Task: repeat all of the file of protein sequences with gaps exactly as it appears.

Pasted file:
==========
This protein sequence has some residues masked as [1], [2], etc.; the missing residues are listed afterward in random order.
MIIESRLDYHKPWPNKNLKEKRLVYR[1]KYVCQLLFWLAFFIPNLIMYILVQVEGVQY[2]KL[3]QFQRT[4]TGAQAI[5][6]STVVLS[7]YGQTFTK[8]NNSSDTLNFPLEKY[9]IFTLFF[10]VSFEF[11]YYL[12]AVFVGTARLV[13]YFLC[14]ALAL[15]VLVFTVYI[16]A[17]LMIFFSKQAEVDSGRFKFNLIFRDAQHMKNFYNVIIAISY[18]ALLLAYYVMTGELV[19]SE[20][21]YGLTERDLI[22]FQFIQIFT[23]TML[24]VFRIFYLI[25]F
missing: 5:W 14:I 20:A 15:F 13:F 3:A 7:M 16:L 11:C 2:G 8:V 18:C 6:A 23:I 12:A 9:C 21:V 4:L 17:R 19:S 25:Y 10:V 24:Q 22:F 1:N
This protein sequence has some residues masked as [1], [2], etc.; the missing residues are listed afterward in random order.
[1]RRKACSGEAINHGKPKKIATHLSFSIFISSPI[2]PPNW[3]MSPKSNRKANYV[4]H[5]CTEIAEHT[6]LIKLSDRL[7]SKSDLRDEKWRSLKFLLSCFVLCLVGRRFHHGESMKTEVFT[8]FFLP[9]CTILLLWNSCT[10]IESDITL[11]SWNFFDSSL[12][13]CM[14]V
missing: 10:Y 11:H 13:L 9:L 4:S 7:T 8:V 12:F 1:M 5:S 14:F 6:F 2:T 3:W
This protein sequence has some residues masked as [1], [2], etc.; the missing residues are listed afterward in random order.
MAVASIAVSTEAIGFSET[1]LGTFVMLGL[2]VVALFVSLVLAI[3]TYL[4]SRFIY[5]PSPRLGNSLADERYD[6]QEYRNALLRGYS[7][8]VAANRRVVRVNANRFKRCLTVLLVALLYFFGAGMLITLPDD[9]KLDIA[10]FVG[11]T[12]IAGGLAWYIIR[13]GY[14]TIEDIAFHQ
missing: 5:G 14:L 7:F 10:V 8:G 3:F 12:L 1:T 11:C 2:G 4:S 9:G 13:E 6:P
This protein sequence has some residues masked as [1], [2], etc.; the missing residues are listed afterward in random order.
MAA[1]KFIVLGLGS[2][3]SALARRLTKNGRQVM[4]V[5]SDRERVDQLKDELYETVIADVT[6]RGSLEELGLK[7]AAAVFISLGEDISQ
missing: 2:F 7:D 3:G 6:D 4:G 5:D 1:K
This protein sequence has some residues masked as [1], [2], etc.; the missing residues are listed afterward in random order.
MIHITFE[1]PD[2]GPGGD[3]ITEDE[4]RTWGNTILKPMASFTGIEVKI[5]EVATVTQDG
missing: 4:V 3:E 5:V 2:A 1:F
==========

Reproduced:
This protein sequence has some residues masked as [1], [2], etc.; the missing residues are listed afterward in random order.
MIIESRLDYHKPWPNKNLKEKRLVYR[1]KYVCQLLFWLAFFIPNLIMYILVQVEGVQY[2]KL[3]QFQRT[4]TGAQAI[5][6]STVVLS[7]YGQTFTK[8]NNSSDTLNFPLEKY[9]IFTLFF[10]VSFEF[11]YYL[12]AVFVGTARLV[13]YFLC[14]ALAL[15]VLVFTVYI[16]A[17]LMIFFSKQAEVDSGRFKFNLIFRDAQHMKNFYNVIIAISY[18]ALLLAYYVMTGELV[19]SE[20][21]YGLTERDLI[22]FQFIQIFT[23]TML[24]VFRIFYLI[25]F
missing: 5:W 14:I 20:A 15:F 13:F 3:A 7:M 16:L 11:C 2:G 8:V 18:C 6:A 23:I 12:A 9:C 21:V 4:L 17:R 19:S 25:Y 10:V 24:Q 22:F 1:N
This protein sequence has some residues masked as [1], [2], etc.; the missing residues are listed afterward in random order.
[1]RRKACSGEAINHGKPKKIATHLSFSIFISSPI[2]PPNW[3]MSPKSNRKANYV[4]H[5]CTEIAEHT[6]LIKLSDRL[7]SKSDLRDEKWRSLKFLLSCFVLCLVGRRFHHGESMKTEVFT[8]FFLP[9]CTILLLWNSCT[10]IESDITL[11]SWNFFDSSL[12][13]CM[14]V
missing: 10:Y 11:H 13:L 9:L 4:S 7:T 8:V 12:F 1:M 5:S 14:F 6:F 2:T 3:W
This protein sequence has some residues masked as [1], [2], etc.; the missing residues are listed afterward in random order.
MAVASIAVSTEAIGFSET[1]LGTFVMLGL[2]VVALFVSLVLAI[3]TYL[4]SRFIY[5]PSPRLGNSLADERYD[6]QEYRNALLRGYS[7][8]VAANRRVVRVNANRFKRCLTVLLVALLYFFGAGMLITLPDD[9]KLDIA[10]FVG[11]T[12]IAGGLAWYIIR[13]GY[14]TIEDIAFHQ
missing: 5:G 14:L 7:F 10:V 8:G 3:F 12:L 1:T 11:C 2:G 4:S 9:G 13:E 6:P
This protein sequence has some residues masked as [1], [2], etc.; the missing residues are listed afterward in random order.
MAA[1]KFIVLGLGS[2][3]SALARRLTKNGRQVM[4]V[5]SDRERVDQLKDELYETVIADVT[6]RGSLEELGLK[7]AAAVFISLGEDISQ
missing: 2:F 7:D 3:G 6:D 4:G 5:D 1:K
This protein sequence has some residues masked as [1], [2], etc.; the missing residues are listed afterward in random order.
MIHITFE[1]PD[2]GPGGD[3]ITEDE[4]RTWGNTILKPMASFTGIEVKI[5]EVATVTQDG
missing: 4:V 3:E 5:V 2:A 1:F